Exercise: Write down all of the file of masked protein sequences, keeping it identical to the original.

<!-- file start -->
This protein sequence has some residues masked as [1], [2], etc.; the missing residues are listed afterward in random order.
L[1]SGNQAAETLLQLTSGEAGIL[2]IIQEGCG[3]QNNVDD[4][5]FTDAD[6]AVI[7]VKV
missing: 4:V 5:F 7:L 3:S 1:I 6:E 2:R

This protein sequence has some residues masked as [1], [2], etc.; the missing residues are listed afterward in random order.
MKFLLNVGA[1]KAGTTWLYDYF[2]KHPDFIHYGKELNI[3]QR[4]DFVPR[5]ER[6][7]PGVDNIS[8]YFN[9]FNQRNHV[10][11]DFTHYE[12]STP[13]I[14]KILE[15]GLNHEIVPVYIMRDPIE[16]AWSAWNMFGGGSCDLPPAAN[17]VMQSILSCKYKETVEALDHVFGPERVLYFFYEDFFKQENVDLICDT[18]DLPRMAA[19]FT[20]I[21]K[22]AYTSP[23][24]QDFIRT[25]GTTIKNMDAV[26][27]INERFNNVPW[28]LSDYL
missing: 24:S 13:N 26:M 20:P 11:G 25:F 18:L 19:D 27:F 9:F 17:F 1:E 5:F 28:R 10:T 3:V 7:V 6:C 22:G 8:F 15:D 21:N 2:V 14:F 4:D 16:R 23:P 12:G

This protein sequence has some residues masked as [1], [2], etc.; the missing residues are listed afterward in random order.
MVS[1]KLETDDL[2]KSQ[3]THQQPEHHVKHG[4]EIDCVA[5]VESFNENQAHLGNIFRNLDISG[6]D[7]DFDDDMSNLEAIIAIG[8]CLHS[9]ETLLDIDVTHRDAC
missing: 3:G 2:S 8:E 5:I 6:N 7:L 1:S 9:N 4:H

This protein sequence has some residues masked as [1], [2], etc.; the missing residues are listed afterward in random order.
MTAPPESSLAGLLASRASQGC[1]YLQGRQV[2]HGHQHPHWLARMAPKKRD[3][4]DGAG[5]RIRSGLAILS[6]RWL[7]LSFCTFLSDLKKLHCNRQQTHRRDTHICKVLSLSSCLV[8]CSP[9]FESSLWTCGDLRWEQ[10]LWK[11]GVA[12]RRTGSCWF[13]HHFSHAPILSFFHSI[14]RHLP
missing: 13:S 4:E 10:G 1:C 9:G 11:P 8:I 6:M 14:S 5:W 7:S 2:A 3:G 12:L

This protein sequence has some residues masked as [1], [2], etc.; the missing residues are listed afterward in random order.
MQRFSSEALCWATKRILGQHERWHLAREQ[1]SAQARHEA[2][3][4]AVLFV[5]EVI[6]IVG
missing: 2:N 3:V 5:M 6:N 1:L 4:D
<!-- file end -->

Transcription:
This protein sequence has some residues masked as [1], [2], etc.; the missing residues are listed afterward in random order.
L[1]SGNQAAETLLQLTSGEAGIL[2]IIQEGCG[3]QNNVDD[4][5]FTDAD[6]AVI[7]VKV
missing: 4:V 5:F 7:L 3:S 1:I 6:E 2:R

This protein sequence has some residues masked as [1], [2], etc.; the missing residues are listed afterward in random order.
MKFLLNVGA[1]KAGTTWLYDYF[2]KHPDFIHYGKELNI[3]QR[4]DFVPR[5]ER[6][7]PGVDNIS[8]YFN[9]FNQRNHV[10][11]DFTHYE[12]STP[13]I[14]KILE[15]GLNHEIVPVYIMRDPIE[16]AWSAWNMFGGGSCDLPPAAN[17]VMQSILSCKYKETVEALDHVFGPERVLYFFYEDFFKQENVDLICDT[18]DLPRMAA[19]FT[20]I[21]K[22]AYTSP[23][24]QDFIRT[25]GTTIKNMDAV[26][27]INERFNNVPW[28]LSDYL
missing: 24:S 13:N 26:M 20:P 11:G 25:F 18:L 19:D 27:F 9:F 17:F 1:E 5:F 28:R 10:T 3:V 7:V 6:C 22:G 8:F 15:D 21:N 2:V 14:F 4:D 16:R 23:P 12:G

This protein sequence has some residues masked as [1], [2], etc.; the missing residues are listed afterward in random order.
MVS[1]KLETDDL[2]KSQ[3]THQQPEHHVKHG[4]EIDCVA[5]VESFNENQAHLGNIFRNLDISG[6]D[7]DFDDDMSNLEAIIAIG[8]CLHS[9]ETLLDIDVTHRDAC
missing: 3:G 2:S 8:E 5:I 6:N 7:L 1:S 9:N 4:H

This protein sequence has some residues masked as [1], [2], etc.; the missing residues are listed afterward in random order.
MTAPPESSLAGLLASRASQGC[1]YLQGRQV[2]HGHQHPHWLARMAPKKRD[3][4]DGAG[5]RIRSGLAILS[6]RWL[7]LSFCTFLSDLKKLHCNRQQTHRRDTHICKVLSLSSCLV[8]CSP[9]FESSLWTCGDLRWEQ[10]LWK[11]GVA[12]RRTGSCWF[13]HHFSHAPILSFFHSI[14]RHLP
missing: 13:S 4:E 10:G 1:C 9:G 11:P 8:I 6:M 14:S 5:W 7:S 2:A 3:G 12:L

This protein sequence has some residues masked as [1], [2], etc.; the missing residues are listed afterward in random order.
MQRFSSEALCWATKRILGQHERWHLAREQ[1]SAQARHEA[2][3][4]AVLFV[5]EVI[6]IVG
missing: 2:N 3:V 5:M 6:N 1:L 4:D